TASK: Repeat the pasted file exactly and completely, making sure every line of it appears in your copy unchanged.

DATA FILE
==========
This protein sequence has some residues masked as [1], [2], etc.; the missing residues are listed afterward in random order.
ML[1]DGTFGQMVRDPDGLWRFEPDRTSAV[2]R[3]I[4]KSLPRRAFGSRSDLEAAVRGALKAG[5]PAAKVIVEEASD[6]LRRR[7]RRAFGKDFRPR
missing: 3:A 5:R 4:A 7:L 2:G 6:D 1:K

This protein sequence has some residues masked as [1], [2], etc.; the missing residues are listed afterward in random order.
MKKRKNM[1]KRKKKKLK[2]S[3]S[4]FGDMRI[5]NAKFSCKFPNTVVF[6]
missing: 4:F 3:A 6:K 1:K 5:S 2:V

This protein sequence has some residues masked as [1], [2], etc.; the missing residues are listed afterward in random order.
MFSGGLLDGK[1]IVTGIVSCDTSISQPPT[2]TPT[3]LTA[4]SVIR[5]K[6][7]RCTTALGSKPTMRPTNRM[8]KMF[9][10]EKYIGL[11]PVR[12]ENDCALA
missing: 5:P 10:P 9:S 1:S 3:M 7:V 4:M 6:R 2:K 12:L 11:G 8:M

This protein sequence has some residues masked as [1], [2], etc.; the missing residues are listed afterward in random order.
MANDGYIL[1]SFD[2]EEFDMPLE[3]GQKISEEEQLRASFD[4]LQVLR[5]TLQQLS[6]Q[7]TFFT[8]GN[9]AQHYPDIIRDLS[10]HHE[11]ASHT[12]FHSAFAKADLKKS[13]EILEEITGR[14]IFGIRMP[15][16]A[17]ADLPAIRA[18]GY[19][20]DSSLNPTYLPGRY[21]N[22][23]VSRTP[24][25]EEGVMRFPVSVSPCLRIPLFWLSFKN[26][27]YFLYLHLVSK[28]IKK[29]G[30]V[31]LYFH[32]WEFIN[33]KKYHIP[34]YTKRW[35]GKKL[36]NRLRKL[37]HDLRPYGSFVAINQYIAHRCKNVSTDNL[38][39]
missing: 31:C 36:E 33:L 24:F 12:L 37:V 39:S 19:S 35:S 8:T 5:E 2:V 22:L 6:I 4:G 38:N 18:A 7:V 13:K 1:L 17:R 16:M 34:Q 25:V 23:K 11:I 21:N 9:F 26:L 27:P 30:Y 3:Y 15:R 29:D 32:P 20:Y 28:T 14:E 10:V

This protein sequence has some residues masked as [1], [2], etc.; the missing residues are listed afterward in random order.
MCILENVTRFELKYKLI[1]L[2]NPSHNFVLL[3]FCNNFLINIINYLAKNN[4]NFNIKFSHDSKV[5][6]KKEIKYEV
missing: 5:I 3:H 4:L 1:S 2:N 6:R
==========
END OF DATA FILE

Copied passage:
This protein sequence has some residues masked as [1], [2], etc.; the missing residues are listed afterward in random order.
ML[1]DGTFGQMVRDPDGLWRFEPDRTSAV[2]R[3]I[4]KSLPRRAFGSRSDLEAAVRGALKAG[5]PAAKVIVEEASD[6]LRRR[7]RRAFGKDFRPR
missing: 3:A 5:R 4:A 7:L 2:G 6:D 1:K

This protein sequence has some residues masked as [1], [2], etc.; the missing residues are listed afterward in random order.
MKKRKNM[1]KRKKKKLK[2]S[3]S[4]FGDMRI[5]NAKFSCKFPNTVVF[6]
missing: 4:F 3:A 6:K 1:K 5:S 2:V

This protein sequence has some residues masked as [1], [2], etc.; the missing residues are listed afterward in random order.
MFSGGLLDGK[1]IVTGIVSCDTSISQPPT[2]TPT[3]LTA[4]SVIR[5]K[6][7]RCTTALGSKPTMRPTNRM[8]KMF[9][10]EKYIGL[11]PVR[12]ENDCALA
missing: 5:P 10:P 9:S 1:S 3:M 7:V 4:M 6:R 2:K 12:L 11:G 8:M

This protein sequence has some residues masked as [1], [2], etc.; the missing residues are listed afterward in random order.
MANDGYIL[1]SFD[2]EEFDMPLE[3]GQKISEEEQLRASFD[4]LQVLR[5]TLQQLS[6]Q[7]TFFT[8]GN[9]AQHYPDIIRDLS[10]HHE[11]ASHT[12]FHSAFAKADLKKS[13]EILEEITGR[14]IFGIRMP[15][16]A[17]ADLPAIRA[18]GY[19][20]DSSLNPTYLPGRY[21]N[22][23]VSRTP[24][25]EEGVMRFPVSVSPCLRIPLFWLSFKN[26][27]YFLYLHLVSK[28]IKK[29]G[30]V[31]LYFH[32]WEFIN[33]KKYHIP[34]YTKRW[35]GKKL[36]NRLRKL[37]HDLRPYGSFVAINQYIAHRCKNVSTDNL[38][39]
missing: 31:C 36:E 33:L 24:F 12:L 37:V 39:S 19:S 35:S 8:T 5:E 2:V 22:L 6:I 4:G 38:N 18:A 7:V 13:K 1:L 17:R 16:M 34:Q 25:V 23:K 11:I 21:N 9:F 26:L 27:P 30:Y 3:Y 15:R 29:D 32:P 20:Y 28:T 14:E 10:V

This protein sequence has some residues masked as [1], [2], etc.; the missing residues are listed afterward in random order.
MCILENVTRFELKYKLI[1]L[2]NPSHNFVLL[3]FCNNFLINIINYLAKNN[4]NFNIKFSHDSKV[5][6]KKEIKYEV
missing: 5:I 3:H 4:L 1:S 2:N 6:R